Has Your Waterfall Run Dry?

The Wonders of Modern Technology


If you’re like most logistics managers, you were pretty happy when modern technology made waterfall tendering possible. No, it’s not rocket science, but it was a huge help to shippers, brokers, and carriers.

Waterfall tendering is pretty easy to set up. If you have any type of repetition in your freight lanes, you begin to build up a list of “regulars” who are typically interested in your loads. You know how it works:

  1. You notify the list of regulars when a certain shipment comes up.
  2. You rank the order in which you are going to notify these folks based on price and service. For example, if your first choice isn’t available, you go to number 2 and so on.


Technology simplified this process by automating it. That means you didn’t have to spend all your time any more going down the list. Automated waterfall tendering saved you time and money. Everyone loves it–but what if the waterfall runs dry?


The Digital Broker and the Broken Promise


The last couple of years have been dominated by stories of digital brokers disrupting traditional brokers by taking over a manufacturer’s freight and adding a waterfall tender process. It sounds like a pretty good deal for the digital broker and the manufacturer, but not so much for traditional brokers. (These stories about the downfall of the traditional broker are as old as the profession . . .)

Here’s what happened to a manufacturer I know. A digital broker (we’re going to call them Big Digital) sold this manufacturer on a comprehensive logistics plan that came with a kick-ass waterfall tender process. This was going to save our manufacturer lots of time and lots of money. But Big Digital didn’t have a plan for a longer-than-usual waterfall. You see, Big Digital didn’t know that some of their providers were listing rates 10X what the normal rate should have been.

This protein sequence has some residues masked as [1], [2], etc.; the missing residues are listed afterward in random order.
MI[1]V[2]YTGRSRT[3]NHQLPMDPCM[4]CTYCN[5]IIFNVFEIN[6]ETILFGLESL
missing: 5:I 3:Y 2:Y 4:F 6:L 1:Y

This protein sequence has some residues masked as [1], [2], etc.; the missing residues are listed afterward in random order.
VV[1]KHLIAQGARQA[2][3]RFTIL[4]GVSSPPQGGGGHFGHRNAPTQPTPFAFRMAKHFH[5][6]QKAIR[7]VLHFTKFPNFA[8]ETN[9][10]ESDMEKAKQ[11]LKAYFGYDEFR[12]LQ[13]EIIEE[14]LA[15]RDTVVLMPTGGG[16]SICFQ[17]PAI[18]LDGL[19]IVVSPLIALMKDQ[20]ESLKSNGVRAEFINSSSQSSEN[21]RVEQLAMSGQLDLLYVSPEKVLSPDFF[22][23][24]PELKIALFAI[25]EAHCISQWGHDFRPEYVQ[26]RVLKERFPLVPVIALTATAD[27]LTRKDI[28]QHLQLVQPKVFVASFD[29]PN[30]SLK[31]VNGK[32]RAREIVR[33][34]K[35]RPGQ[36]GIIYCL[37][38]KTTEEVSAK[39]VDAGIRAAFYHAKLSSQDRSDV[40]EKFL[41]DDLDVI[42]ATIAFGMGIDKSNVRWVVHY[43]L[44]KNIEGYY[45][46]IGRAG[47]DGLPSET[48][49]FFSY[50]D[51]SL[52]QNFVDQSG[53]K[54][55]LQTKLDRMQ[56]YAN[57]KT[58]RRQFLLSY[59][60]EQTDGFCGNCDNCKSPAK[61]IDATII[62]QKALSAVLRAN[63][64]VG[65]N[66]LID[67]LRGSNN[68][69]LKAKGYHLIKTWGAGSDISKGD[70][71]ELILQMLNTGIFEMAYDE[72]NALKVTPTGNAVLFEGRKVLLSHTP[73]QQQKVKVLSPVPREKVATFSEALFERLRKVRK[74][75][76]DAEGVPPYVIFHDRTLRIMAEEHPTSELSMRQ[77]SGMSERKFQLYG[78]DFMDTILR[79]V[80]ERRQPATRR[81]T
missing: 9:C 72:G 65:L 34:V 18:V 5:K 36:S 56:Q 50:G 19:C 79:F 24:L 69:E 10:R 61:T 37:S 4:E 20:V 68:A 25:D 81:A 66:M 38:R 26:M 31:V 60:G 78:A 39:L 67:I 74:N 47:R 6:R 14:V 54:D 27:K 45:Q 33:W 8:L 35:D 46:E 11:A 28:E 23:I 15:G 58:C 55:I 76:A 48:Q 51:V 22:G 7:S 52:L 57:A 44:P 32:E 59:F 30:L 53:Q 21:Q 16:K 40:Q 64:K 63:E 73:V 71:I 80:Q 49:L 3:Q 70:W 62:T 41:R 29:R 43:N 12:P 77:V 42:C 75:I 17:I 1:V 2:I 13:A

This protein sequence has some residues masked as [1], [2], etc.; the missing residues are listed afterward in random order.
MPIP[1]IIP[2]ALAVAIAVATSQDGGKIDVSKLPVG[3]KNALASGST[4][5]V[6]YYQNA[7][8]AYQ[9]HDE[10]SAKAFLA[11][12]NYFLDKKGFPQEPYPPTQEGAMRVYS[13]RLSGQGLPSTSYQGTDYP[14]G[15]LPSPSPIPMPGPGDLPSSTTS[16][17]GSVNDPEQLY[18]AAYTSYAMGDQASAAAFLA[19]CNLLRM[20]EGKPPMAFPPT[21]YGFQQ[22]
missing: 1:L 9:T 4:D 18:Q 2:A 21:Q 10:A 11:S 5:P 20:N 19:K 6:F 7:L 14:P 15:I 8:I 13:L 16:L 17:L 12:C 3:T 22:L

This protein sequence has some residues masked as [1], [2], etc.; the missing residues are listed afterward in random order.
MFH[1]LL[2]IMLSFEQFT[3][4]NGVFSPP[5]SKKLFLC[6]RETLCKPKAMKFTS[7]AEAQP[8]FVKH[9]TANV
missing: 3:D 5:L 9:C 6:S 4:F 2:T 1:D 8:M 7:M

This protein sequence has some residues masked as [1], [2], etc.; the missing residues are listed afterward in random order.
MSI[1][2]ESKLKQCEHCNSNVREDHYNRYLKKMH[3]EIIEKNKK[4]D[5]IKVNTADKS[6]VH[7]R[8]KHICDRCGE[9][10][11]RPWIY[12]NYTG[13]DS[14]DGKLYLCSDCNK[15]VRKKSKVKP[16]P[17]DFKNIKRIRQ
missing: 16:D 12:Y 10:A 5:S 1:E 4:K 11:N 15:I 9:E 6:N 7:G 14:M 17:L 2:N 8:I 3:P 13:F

Well, you can imagine what eventually happened. The freight ran through the waterfall and as providers declined, the freight was picked up at 10X the first provider’s rate. And Big Digital whose business model depended heavily on technology to sustain their low, low prices, had removed all the folks who might just catch these anomalies. We’re talking about real, live people.

No one caught it. And Big Digital ended up with one very unhappy customer. You see, not only did Big Digital not make good on their promise to save the manufacturer time and money, but rather they substantially increased the cost of doing business.


The Moral of this Story is . . .


“How would AM Transport handle this situation differently?” That’s what a friend asked when I recently told her this story.

It’s pretty simple. 

Our team members are in our waterfall.  Yes, we understand that your freight must be moved as quickly and safely as possible and we work hard to make this happen. But we’re not just a tech company. Our team is made up of career logistics professionals who don’t struggle making do in the gray areas of life and business.

The above scenario could not happen on AMT’s watch because after those first few carriers declined, our team would have reached out. We have long-term relationships with the carriers we work with, and that means we’re always ready to negotiate, to offer flexibility.  And we always want the best carrier on every load you entrust with us. We’re problem solvers–that load never would have made it to the bottom of the waterfall.

You see here at AM Transport, we know something lots of digital brokers don’t know. People, not technology, are the secret to an efficient supply chain.